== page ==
Thursday, October 30, 2008

Life preserved in Lunar craters and Hubble up and running again

Welcome! "Alien Life" tracks the latest discoveries and thoughts in the various elements of the famous Drake Equation. You may notice that this and future entries are shorter than usual; career, family and book deal commitments have forced me to cut back some of my projects. Now, here's today's news:
g Abodes -Some lunar craters may be perfect for preserving samples of life from Earth, and possibly even from Mars or other planets. Ancient organic remnants could have been delivered to the Moon as debris that was thrown into space after asteroids impacted rocky worlds in our solar system. See article.
g Life - By the dark of the Halloween new moon, scientists are looking at what's hovering just above the ground. Far from ghost-busting, however, the researchers are using sophisticated technology like Doppler weather radar to study the aerosphere--the air and the organisms that migrate and feed within it. See article.
g Message - Book alert: Exobiology (or cosmic biology), the scientific search for life beyond Earth, "resembles a brainstorming session, with many discordant voices," according to “Here Be Dragons : The Scientific Quest for Extraterrestrial Life,” by David Koerner, Simon LeVay, a book mirroring that ferment. Koerner, a planetary scientist, and LeVay, a neuroanatomist, favor the view that technologically advanced civilizations are common in our galaxy and beyond, though many of their colleagues disagree. Their heady tour skips from "extraterrestrial environments" right here on Earth (Antarctica, Death Valley, etc.) where NASA scientists are investigating extreme environments believed to resemble conditions on other planets or moons, through the SETI Institute in California, whose radio telescopes scan the skies for transmitting civilizations, to the Bios Group, a Santa Fe start-up company that uses complexity theory to explore the intrinsic rules underlying the growth of evolving organisms or human institutions. Koerner has used the Hubble Space Telescope to study the birth of planets, and the book presents the latest evidence that planetary systems do indeed swirl around many stars besides our sun. Their open-mindedness within the establishment field of exobiology, an area that is now the "recipient of huge government resources," is manifest as they contemplate multiverse models of coexisting universes or attend a NASA workshop where astronomers, engineers and futurists discuss antimatter propulsion and laser-powered craft. Koerner and LeVay have a gift for helping the uninitiated over technical terrain, aided by clear writing, intuitive examples, color photos and drawings. See reviews.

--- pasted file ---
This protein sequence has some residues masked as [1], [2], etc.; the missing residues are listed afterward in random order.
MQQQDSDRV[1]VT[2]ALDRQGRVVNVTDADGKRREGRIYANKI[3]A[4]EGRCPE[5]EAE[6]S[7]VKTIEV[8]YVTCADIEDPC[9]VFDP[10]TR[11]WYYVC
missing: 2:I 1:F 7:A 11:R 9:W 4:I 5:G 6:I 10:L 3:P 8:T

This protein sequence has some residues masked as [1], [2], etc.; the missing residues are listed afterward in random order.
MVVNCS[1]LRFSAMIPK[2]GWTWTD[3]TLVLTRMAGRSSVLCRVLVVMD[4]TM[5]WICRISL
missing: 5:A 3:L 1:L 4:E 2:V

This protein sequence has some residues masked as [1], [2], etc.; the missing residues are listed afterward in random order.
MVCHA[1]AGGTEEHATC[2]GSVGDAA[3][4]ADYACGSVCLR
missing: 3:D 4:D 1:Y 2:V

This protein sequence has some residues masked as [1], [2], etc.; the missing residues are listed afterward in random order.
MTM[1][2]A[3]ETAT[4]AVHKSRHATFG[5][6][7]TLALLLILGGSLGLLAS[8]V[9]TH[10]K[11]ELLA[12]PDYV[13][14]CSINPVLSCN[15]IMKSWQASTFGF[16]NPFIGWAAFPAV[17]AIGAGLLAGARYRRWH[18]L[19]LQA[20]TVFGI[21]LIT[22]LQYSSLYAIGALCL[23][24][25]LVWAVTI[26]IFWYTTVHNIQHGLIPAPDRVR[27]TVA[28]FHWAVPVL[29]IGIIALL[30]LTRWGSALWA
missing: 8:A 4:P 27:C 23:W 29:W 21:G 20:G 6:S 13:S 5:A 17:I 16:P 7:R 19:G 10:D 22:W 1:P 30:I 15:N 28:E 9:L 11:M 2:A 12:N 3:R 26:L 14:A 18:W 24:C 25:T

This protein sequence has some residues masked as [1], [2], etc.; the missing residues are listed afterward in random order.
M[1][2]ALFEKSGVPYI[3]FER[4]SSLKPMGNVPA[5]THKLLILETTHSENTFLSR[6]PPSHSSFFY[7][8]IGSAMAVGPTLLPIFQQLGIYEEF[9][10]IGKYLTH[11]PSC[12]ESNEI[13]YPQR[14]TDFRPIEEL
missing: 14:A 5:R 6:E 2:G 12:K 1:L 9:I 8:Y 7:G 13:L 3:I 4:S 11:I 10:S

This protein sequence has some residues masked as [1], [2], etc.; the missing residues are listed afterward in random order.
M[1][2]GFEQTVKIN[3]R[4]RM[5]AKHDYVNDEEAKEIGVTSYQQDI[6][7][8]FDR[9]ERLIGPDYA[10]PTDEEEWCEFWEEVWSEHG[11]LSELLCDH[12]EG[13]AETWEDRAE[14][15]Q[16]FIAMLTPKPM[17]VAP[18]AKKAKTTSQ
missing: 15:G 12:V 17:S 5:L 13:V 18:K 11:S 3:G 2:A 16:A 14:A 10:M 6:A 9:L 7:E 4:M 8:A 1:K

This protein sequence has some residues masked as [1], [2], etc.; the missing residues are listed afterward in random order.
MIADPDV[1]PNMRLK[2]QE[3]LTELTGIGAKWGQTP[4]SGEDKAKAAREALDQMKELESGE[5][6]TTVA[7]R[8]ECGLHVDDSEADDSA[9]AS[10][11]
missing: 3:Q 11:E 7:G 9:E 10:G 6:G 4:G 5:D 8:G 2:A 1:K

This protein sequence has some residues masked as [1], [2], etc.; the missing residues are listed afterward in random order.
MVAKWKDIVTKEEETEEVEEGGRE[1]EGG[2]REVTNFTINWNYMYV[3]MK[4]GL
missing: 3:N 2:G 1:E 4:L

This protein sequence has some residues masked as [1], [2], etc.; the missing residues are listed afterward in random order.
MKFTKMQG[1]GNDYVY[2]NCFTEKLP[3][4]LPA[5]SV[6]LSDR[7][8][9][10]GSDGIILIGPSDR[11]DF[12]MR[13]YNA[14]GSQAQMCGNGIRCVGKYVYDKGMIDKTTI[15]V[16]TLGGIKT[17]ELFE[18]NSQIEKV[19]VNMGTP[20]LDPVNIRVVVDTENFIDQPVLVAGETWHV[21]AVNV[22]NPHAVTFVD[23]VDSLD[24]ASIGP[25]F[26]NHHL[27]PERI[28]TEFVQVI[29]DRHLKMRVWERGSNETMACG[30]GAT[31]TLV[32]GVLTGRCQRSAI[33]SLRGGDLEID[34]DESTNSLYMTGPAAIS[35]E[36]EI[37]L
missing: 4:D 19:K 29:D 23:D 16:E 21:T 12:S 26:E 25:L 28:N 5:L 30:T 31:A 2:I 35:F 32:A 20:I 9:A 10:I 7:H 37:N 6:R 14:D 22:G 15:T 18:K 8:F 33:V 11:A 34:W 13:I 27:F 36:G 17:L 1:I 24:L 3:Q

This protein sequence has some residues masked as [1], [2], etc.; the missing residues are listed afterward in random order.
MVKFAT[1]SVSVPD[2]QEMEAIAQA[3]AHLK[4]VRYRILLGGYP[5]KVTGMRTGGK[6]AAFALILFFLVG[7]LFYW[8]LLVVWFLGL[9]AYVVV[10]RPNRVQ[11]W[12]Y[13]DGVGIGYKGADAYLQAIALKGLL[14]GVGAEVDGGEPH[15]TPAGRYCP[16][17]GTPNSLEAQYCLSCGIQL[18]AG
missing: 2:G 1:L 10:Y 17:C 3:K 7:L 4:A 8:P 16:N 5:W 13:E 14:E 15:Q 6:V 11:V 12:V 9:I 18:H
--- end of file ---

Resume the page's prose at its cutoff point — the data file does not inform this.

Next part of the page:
g Cosmicus -With a visit to the Hubble Space Telescope off until next spring at the earliest, NASA today chose Nov. 14 for its next space shuttle launch, a flight by Endeavour to the international space station. See article.
g Learning -If you’re doing some basic research on evolution for a high school class project or to write a letter to the editor, a great place to start is Berkeley University’s “Evolution Wing” of its “UCMP Exhibit Hall.” These exhibits trace evolutionary thought as it has developed over time, pausing to ponder the contributions of scientists and thinkers including Aristotle, Darwin and Wallace.
g Aftermath - One of our natural tendencies when we make contact with strangers is to try to impress them. Sloppy dressers might polish their shoes for a job interview, hopeful suitors will wash their cars for a first date and prospective children-in-law will be on their best behavior in the presence of the parents of their intended. Wouldn’t we want to do the same in our first contact with ET? Lewis Thomas, in his book “Lives of a Cell,” suggests that if we want to impress an alien civilization, we should send "Bach, all of Bach, streamed out into space, over and over again." See article. Note: This article is from 2003..

Honoring the Past, Inspiring the Future

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